Print this post Print this post

Greg Johnson & John Morgan
The Films of David Lynch, Part 2

85:24 / 64 words

Part 2 of 2

To listen in a player, click here.

To download the mp3, right-click here and choose “save target or link as.”

To subscribe to our podcasts, click here for iTunes and here for RSS.

Greg Johnson and John Morgan conclude their discussion of the films of David Lynch. Topics include:

  • Wild at Heart
  • Lost Highway
  • The Straight Story
  • Mulholland Drive
  • Inland Empire

Related

If you enjoyed this piece, and wish to encourage more like it, give a tip through Paypal. You can earmark your tip directly to the author or translator, or you can put it in a general fund. (Be sure to specify which in the "Add special instructions to seller" box at Paypal.)
This entry was posted in Counter-Currents Radio and tagged , , , , , , , , , , , , . Both comments and trackbacks are currently closed.

11 Comments

  1. Gunnar von Cowtown
    Posted March 2, 2017 at 2:50 pm | Permalink

    Greg, I really enjoyed listening to these podcasts. The discussions about Lynch being a “1950s Man” and his implicit appreciation for pre-Hart-Cellar America were particularly interesting. A few years ago Steve Sailer rererred to David Lynch as a “Red State shaman”. That’s strangely fitting.

    Also, thanks for spending some time on Wild at Heart (1990).

    Has Quinten Tarantino ever fessed up to sniffing Lynch’s boxers before writing the script to True Romance (1993)? There are a lot of similarities between the two films. It’s one thing to pay homage to a movie from 25-30 ago, but True Romance just looked like fanboy imitation a scant 3 years later.

    The plots nearly are identical: Road movie in which a boy with Elvis-issues and a pretty blonde girl with a distinctly southern name and a troubled past are on the run…. in a vintage automobile.

    Tarantino doubled-down on Lynchianism by throwing in some gratuitious Dennis Hopper, and then he had the nerve to rip off the “peach” line!

    Wild At Heart-
    Sailor: She turns over, peels off them orange pants, spreads her legs real wide and says to me…”Take a bite of Peach.”

    True Romance-
    Clifford Worley: [after Alabama kisses him] Son of a bitch was right. She taste’s like a peach.

    I always wondered if Lynch cast Patricia Arquette in Lost Highway (1997) as sort of a “I see what you did there” nod?

  2. R_Moreland
    Posted February 21, 2017 at 1:49 am | Permalink

    I saw David Lynch in person, once, speaking at a Borders Books just before the chain went under financial sands. Lynch was escorted by an entourage of men in suits, and he looked as if he spent the last several hours trying to sleep on an ornithopter. Yet he projected a strength and vision, a total mastery of art. The only downturn in the evening was when someone asked him about <Dune.

    His response was to quickly change the subject.

    Dune is one of the few Hollywood movies which takes religion seriously. Watching it is akin to participating in a High Mass. There is church-like ritual for the Guild navigators, cathedrals of orange spice gas, monastic Fremen chambers where warrior monks perform arcane rituals, water raised to a level of holiness, and prophecies that really work. These are people who take their religion seriously – “wormsign the likes of which even God has never seen,” the “Hand of God” with us – all spoken without irony and by characters you know would cheerfully draw a crysknife in defense of their faith. In the finale, Paul Atreides appears to have assumed powers of Biblical proportions, making it rain, for he is the Kwisatz Haderach!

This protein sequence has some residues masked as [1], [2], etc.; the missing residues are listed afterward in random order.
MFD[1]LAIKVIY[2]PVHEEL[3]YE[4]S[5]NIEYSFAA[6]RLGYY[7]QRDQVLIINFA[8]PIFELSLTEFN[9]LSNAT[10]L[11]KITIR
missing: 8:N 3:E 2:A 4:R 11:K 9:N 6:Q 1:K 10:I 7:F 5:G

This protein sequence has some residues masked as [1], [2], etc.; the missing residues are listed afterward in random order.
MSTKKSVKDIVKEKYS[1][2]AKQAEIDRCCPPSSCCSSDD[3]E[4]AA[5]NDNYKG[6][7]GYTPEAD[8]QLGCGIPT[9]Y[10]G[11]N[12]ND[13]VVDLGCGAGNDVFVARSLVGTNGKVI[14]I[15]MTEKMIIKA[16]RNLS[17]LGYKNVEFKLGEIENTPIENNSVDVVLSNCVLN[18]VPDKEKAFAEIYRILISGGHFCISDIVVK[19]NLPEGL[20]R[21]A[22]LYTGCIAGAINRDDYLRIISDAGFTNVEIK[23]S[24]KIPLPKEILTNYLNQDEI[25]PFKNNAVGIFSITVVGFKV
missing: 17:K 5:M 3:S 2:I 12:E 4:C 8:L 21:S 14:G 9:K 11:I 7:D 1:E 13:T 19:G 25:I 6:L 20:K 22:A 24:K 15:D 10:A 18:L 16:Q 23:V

Lynch’s Dune follows a fairly simple Cambellian theme: a young man goes to a strange world where he passes tests (single combat, crossing the desert, riding a giant sandworm), performs a forbidden rite (taking the water of life), and unleashes his powers to bring the new law to the galaxy. Always there is the combination of the mystical and the high tech – weirding knifefights alongside atomic weapons, transhuman powers initiated via genetic breeding programs. Elements of post-1960s psychedelica are also thrown in, with the “spice” a metaphor for assorted psychotropic drugs; meanwhile the Fremen are enlisted in an army of archaic-future warrior-hippies.

    And of course, everyone is White, at least all the important characters. Some non-White faces can be seen among the Emperor’s generals. We might place the Atreides (consider the significance of the name) as Western men and women rising up against a decadent and multicultic Empire.

    There are several drafts of Dune’s script online and you can see where Lynch was moving. If the filmed version has a flaw, it’s that the first act is dragged out with exposition and pointless subplots, while too much of the second half is glossed over by narration. There are additional scenes which were shot but not used in the theatrical release and that can be found in the extended (and atrociously edited) Alan Smithee version or among the DVD special features. Some of them tie up loose ends, like the Atreides making an alliance with Dr Kynes and Jessica fulfilling a prophecy involving a crysknife.

    Given an opportunity (and sufficient financing), would Lynch return to Arrakis and film God Emperor of Dune according to his own vision?

  3. Randolph Carter
    Posted February 19, 2017 at 9:40 am | Permalink

    Mr. Johnson. Really enjoyed the discussion of Lynch and his work. Recently listened to the latest Northwest Imperative; a MST3000 or you and Mr. Kersey commenting on Hidden Figures would be great. Side note. Nixed my son’s recent field trip to see said film…

  4. Yapius
    Posted February 16, 2017 at 4:51 am | Permalink